Top SF Giants lefty pitching prospect makes statement with a double-digit strikeout effort

The Whiz was on one yesterday, fellas.
Can you handle the Whiz?
Can you handle the Whiz? / Andy Kuno/San Francisco Giants/GettyImages

The name of Carson Whisenhunt has not been in the ears of SF Giants fans for a short while, not even being discussed as a potential option for the big-league squad, largely due to the pitching dominance of Mason Black for the PCL-leading Sacramento River Cats this season. The Whiz made his presence felt again yesterday against the Tacoma Rainiers, striking out a career-high 10 batters over four scoreless innings in a close 1-0 victory.

Top SF Giants lefty pitching prospect makes statement with a double-digit strikeout effort

Whisenhunt brought the Weber to the camping trip because he was cooking with his changeup, drawing 11 out of the 18 total swings and misses that he induced against Tacoma hitting. His control was a bit off early on, particularly toward his arm-side, surrendering two walks to the first two batters of the game, but was on point afterward, striking out six straight batters. He encountered a bit of traffic in both the third and fourth innings but managed to strike out the final batters of the inning to end the threat.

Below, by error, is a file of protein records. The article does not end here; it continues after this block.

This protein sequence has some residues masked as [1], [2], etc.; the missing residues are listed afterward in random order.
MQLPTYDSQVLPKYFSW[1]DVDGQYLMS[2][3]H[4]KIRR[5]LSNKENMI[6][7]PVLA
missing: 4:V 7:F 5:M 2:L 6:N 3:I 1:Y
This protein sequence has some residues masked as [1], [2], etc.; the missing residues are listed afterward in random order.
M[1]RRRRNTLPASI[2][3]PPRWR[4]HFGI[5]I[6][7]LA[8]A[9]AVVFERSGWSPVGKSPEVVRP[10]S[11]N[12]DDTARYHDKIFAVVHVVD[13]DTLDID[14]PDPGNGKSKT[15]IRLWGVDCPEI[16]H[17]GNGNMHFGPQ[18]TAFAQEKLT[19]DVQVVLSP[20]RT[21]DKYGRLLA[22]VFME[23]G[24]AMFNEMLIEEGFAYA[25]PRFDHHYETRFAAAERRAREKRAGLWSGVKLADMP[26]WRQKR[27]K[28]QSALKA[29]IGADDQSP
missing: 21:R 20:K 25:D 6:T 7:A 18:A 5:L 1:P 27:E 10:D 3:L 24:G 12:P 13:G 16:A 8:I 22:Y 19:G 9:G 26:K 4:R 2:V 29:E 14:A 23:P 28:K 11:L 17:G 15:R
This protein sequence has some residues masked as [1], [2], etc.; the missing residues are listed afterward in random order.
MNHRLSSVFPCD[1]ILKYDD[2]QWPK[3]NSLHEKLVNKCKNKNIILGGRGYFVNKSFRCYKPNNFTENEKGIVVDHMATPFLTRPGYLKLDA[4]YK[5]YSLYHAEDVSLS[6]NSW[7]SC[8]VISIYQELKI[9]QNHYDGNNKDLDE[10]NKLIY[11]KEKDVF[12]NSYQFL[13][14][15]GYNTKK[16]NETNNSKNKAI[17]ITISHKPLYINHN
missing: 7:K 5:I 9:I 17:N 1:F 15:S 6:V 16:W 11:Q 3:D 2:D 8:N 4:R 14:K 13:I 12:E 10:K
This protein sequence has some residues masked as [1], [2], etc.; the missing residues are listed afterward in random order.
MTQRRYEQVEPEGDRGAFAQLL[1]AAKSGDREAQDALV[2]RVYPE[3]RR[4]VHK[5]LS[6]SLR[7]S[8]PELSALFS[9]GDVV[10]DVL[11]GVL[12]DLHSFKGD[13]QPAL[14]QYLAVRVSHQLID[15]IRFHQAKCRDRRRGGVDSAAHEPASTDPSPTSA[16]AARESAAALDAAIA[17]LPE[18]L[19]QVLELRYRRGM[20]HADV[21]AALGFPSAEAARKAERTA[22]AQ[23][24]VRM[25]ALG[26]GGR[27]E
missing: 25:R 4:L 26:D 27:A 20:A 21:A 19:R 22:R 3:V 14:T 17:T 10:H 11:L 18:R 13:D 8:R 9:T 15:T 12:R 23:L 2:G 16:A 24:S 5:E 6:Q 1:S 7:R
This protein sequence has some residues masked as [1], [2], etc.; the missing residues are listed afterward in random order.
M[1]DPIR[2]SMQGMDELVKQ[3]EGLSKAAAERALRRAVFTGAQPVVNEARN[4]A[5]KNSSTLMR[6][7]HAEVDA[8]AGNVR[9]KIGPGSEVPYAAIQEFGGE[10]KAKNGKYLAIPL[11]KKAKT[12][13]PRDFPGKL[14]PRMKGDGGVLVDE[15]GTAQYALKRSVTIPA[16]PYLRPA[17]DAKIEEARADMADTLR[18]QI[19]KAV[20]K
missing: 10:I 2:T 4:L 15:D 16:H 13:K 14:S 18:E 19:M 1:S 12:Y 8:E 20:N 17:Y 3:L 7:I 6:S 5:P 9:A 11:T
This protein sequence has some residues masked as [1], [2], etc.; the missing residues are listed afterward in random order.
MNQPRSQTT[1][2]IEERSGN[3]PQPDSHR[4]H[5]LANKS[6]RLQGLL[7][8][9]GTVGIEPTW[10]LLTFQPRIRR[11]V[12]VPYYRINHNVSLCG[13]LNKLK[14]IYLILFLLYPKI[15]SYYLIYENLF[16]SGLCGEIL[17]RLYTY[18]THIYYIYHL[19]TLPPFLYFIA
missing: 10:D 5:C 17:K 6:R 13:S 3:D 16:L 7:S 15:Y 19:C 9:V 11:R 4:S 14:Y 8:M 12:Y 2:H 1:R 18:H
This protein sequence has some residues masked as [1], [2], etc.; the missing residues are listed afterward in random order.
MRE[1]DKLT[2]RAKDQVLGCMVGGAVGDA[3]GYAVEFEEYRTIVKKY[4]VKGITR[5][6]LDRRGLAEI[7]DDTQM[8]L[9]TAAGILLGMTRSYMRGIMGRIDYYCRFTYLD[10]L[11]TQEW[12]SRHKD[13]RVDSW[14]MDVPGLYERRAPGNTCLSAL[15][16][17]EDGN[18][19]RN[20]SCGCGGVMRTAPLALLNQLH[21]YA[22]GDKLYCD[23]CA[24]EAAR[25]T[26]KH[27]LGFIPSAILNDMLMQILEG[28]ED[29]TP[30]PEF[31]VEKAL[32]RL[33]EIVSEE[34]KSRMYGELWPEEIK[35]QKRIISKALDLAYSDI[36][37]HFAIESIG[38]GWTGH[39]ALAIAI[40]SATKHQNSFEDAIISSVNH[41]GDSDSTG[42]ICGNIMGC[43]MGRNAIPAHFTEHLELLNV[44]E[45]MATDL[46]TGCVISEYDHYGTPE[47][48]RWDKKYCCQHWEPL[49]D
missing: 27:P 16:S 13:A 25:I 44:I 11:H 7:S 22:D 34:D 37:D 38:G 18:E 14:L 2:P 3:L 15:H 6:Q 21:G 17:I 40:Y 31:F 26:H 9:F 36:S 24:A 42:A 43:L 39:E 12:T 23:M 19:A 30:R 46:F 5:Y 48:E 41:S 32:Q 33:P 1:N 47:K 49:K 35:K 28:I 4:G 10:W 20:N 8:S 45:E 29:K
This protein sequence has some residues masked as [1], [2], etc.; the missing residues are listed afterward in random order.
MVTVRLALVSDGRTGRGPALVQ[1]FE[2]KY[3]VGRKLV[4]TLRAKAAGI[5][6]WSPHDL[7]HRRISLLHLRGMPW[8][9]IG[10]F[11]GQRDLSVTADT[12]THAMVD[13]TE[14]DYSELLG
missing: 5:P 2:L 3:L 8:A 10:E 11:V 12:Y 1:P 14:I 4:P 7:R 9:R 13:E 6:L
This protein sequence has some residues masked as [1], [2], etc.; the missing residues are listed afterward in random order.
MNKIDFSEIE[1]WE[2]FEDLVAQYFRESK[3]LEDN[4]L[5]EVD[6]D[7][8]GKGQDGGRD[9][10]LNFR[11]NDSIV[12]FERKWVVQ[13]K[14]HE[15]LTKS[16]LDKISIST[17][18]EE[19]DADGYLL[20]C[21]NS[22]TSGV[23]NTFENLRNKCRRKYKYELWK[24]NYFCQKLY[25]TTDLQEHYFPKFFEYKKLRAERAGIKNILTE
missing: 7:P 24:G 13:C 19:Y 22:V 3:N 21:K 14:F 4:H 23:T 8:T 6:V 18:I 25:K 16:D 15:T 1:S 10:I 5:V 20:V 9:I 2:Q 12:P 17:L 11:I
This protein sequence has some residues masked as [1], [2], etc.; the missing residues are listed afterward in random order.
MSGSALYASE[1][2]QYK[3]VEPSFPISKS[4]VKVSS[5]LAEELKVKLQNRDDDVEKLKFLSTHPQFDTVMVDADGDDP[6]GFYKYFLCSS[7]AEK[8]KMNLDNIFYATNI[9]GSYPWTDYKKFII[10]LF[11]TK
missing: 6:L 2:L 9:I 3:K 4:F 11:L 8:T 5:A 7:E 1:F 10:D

Sure, the Whiz's 5.40 ERA certainly does not look pretty as he got hammered in his second and third outings of the season, accounting for 12 total earned runs. I have watched both of those games and he sure did not have it, both stuff-wise and control-wise, in both of those outings. However, he is on a tear since, striking out 22 out of the 51 batters that he faced in his last three starts of 12.2 scoreless innings with just six hits and seven walks allowed.

With all the talk of Mason Black potentially joining the big league roster, I feel that Whisenhunt's name should be thrown into the mix as well. The changeup is a true world-beater of a pitch, his fastball and curveball are not bad. It is truly league-average pitches. He even threw several sliders (registered on Statcast as cutters) in one of his early-season starts to give him a true four-pitch mix but has not thrown it since.

If there is one critic that I have to make a valid case against Whisenhunt's big-league chances, it's the control. As I have mentioned, even in his current dominant stretch, he has allowed more walks than hits. He's also only thrown his pitches at a league-average rate or a bit lower. There are also instances like this season where he truly does not have the feel of all of his pitches and has paid a massive price. That is contradictory to what Black has done. Sure, Black has a less superior fastball velocity compared to the Whiz and does not have a true plus-plus pitch in his arsenal, but the control is much better at this point of the season.

Nonetheless, Whisenhunt's journey this season is certainly worth following as he endures some of the best and worst stretches of his professional career. If he can find the level of control that he had last season, he is an easy call-up to the Show candidate. But that chatter should start right now.